And Freeman had 2 huge gains on his way to 121 yards on 13 touches. Over 9 yards a play. Take away the 2 long gainers and he still is over 4 a touch. Even if the Pats slowed him down running the ball other than his one big play, the Falcons couldn’t have taken advantage of him more in space with someone like Rob Ninkovich, Shea McClellin, Kyle Van Noy or Elandon Roberts in coverage? 13 touches is way too low, and TWO targets is insanely low. Maybe they didn’t want him out there a lot on passing downs seeing that he whiffed on Dont’a Hightower when he strip-sacked Matt Ryan. But still, seemed like a severe under utilization to me.
Did the Patriots’ defensive game plan cause Freeman and Jones to be underused? Perhaps. But either way, seemed like the Falcons could have adjusted around it. My thanks to them for not doing so however. It helps when you don’t use your best two players that much, not counting Matt Ryan of course.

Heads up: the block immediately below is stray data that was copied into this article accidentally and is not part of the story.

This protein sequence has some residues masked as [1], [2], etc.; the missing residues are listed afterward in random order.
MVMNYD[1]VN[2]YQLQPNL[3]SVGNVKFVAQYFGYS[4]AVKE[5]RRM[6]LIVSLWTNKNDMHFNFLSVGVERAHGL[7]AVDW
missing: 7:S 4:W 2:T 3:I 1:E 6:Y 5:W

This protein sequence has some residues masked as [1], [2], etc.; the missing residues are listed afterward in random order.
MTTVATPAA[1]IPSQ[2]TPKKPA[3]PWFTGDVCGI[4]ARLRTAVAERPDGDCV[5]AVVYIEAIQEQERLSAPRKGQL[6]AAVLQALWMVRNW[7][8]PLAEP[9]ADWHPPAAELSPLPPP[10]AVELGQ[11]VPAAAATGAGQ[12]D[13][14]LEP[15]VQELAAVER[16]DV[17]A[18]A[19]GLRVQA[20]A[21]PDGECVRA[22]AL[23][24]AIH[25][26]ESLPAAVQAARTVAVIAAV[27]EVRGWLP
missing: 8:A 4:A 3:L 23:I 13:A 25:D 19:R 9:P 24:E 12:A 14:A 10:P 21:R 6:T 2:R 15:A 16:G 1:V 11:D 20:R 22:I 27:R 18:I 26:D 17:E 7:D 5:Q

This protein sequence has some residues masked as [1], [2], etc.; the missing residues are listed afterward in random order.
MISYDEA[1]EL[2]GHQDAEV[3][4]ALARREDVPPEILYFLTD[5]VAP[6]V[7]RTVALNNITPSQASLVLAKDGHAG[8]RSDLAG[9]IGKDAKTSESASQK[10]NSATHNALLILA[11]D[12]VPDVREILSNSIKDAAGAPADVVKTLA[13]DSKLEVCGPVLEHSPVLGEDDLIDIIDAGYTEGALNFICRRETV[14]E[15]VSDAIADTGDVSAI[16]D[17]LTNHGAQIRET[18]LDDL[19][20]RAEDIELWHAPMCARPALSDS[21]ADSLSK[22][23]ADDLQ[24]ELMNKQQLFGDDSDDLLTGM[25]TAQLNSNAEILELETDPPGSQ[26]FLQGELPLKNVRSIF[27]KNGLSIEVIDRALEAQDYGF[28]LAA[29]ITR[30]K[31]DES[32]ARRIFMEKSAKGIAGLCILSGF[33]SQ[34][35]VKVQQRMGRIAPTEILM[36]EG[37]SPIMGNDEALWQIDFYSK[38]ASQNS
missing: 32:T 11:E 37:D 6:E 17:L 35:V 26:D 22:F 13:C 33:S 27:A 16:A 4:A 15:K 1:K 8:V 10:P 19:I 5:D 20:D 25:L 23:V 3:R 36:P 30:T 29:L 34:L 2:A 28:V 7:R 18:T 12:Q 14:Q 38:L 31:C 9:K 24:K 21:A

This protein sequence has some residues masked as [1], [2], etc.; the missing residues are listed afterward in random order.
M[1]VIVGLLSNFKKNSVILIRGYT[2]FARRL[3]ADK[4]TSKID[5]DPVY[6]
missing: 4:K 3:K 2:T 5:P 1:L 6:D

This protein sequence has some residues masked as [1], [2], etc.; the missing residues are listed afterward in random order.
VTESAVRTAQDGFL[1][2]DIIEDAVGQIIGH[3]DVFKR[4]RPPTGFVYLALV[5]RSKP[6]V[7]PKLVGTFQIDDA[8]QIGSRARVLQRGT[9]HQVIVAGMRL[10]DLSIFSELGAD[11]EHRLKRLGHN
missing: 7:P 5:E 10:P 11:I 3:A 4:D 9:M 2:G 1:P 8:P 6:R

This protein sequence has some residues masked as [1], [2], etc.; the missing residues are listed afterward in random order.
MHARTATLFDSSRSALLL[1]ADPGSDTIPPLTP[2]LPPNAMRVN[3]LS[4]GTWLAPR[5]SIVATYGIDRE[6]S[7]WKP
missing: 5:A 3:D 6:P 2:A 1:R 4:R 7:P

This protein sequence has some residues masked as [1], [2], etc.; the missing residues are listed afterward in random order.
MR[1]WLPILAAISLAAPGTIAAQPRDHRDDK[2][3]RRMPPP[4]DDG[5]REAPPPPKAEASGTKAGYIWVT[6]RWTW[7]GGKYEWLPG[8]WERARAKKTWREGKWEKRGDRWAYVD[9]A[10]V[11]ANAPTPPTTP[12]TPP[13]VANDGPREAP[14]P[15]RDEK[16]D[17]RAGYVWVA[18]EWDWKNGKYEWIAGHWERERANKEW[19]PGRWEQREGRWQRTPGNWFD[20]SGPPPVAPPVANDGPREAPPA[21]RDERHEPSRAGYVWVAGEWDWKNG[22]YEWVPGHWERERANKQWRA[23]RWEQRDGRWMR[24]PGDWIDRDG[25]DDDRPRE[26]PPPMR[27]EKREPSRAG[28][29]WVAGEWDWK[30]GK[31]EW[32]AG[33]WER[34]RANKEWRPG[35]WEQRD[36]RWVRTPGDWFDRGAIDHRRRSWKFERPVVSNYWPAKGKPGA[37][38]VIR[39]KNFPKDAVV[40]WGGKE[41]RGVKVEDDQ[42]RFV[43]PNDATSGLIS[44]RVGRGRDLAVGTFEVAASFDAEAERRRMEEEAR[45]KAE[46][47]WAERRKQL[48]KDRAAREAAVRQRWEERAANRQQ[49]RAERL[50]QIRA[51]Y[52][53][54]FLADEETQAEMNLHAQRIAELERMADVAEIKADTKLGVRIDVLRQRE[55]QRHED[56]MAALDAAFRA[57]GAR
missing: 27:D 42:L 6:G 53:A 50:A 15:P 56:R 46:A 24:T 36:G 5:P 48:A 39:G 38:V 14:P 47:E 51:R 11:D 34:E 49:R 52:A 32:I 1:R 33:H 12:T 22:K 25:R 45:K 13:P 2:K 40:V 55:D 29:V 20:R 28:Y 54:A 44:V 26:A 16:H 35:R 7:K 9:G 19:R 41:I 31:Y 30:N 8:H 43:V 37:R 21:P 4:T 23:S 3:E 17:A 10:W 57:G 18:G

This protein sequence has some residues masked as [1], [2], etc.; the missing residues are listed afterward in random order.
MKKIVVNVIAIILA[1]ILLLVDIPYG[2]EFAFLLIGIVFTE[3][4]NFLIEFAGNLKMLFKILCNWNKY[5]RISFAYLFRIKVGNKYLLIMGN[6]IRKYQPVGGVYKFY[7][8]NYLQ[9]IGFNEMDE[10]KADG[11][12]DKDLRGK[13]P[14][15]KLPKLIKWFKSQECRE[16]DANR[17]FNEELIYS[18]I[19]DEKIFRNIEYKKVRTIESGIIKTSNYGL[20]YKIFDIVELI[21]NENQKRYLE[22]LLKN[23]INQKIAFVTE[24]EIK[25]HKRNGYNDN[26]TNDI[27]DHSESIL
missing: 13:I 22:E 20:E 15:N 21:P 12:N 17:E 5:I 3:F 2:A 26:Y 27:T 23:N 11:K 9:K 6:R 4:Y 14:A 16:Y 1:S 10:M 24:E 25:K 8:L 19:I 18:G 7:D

What was Patrick Chung catching that punt over his shoulder with his back to the play deep in Patriot territory in the 4th quarter for? Talk about potential disaster.
Falcons were 1 of 8 on third downs. Seems hard to believe.
Atlanta was penalized 9 times to New England’s 4. But don’t complain about the refs. 3 of Atlanta’s penalties were on one drive and were legitimate defensive holding calls…and that drive ended when they brought the interception back to the house anyway. I believe they declined one or two penalties on the Patriots as well. The officials were not a factor in this game, I don’t believe anyway. Falcon fans may point to the OT pass interference call being questionable. But as tame as it may have been, those always seem to get called. I’m actually really upset that Bennett didn’t catch that ball anyway. He should have.
We will talk more about Bennett’s poor game overall, as well as the state of the offensive line and the kicker formerly known as Stephen Gostkowski some other time.
Interesting game, emotional roller coaster for both teams, exciting finish…for Patriots fans anyway. A lot more words than I expected to write here. Hope it added some kind of value. In any event, that’s a wrap!
Super Bowl: 1-0 (1-0 against the spread).
Total: 7-4 (6-5 against the spread).
Finished better than .500…phew!!